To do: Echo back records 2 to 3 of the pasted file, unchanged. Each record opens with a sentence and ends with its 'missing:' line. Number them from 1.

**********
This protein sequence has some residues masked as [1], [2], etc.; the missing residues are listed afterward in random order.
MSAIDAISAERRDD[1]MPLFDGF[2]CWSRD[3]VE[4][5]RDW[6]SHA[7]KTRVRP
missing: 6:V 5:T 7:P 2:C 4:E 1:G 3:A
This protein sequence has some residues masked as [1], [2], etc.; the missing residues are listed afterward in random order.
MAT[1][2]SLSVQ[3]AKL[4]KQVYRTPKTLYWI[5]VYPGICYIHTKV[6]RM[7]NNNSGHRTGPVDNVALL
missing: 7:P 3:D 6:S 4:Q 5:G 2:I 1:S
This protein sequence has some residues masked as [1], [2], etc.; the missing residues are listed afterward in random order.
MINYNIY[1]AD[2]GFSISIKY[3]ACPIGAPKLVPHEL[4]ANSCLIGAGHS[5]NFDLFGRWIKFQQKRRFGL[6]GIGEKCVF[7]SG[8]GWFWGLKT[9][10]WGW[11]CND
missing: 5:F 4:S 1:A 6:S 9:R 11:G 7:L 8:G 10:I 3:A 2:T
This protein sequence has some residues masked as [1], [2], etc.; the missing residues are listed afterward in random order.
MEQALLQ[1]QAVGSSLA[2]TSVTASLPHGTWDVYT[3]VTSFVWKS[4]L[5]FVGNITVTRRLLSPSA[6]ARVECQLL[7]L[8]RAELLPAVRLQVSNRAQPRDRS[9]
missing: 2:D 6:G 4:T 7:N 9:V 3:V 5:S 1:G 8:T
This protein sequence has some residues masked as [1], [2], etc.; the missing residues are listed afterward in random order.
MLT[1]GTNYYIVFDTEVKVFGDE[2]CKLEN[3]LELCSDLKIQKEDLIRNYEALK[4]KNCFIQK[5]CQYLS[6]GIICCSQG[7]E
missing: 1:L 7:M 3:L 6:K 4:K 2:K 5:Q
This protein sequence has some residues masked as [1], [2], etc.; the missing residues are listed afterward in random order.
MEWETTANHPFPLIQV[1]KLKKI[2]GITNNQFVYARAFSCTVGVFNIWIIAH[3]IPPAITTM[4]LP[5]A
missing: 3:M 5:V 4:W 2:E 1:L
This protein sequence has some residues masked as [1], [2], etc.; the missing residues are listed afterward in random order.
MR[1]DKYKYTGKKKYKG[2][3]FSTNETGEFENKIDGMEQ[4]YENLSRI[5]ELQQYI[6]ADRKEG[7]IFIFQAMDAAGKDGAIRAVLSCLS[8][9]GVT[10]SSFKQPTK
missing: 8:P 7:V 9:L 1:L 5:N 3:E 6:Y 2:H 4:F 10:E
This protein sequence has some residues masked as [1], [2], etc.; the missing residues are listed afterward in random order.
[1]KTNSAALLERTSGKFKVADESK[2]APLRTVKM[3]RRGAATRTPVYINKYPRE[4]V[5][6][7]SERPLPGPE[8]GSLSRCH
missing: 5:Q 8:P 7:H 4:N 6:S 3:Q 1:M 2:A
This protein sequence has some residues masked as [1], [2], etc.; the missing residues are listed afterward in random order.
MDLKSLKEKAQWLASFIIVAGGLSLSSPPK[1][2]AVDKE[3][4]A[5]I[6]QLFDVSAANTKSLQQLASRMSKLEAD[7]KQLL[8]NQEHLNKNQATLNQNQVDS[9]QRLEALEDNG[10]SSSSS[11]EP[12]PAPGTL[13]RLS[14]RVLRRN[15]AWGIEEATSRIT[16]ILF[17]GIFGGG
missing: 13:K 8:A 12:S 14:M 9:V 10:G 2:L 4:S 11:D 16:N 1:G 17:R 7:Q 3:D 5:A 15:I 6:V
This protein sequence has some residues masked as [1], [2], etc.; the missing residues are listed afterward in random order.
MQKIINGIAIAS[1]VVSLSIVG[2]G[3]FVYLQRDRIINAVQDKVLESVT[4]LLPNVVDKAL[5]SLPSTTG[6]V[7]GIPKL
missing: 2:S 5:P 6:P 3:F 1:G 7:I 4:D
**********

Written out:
This protein sequence has some residues masked as [1], [2], etc.; the missing residues are listed afterward in random order.
MAT[1][2]SLSVQ[3]AKL[4]KQVYRTPKTLYWI[5]VYPGICYIHTKV[6]RM[7]NNNSGHRTGPVDNVALL
missing: 7:P 3:D 6:S 4:Q 5:G 2:I 1:S
This protein sequence has some residues masked as [1], [2], etc.; the missing residues are listed afterward in random order.
MINYNIY[1]AD[2]GFSISIKY[3]ACPIGAPKLVPHEL[4]ANSCLIGAGHS[5]NFDLFGRWIKFQQKRRFGL[6]GIGEKCVF[7]SG[8]GWFWGLKT[9][10]WGW[11]CND
missing: 5:F 4:S 1:A 6:S 9:R 11:G 7:L 8:G 10:I 3:A 2:T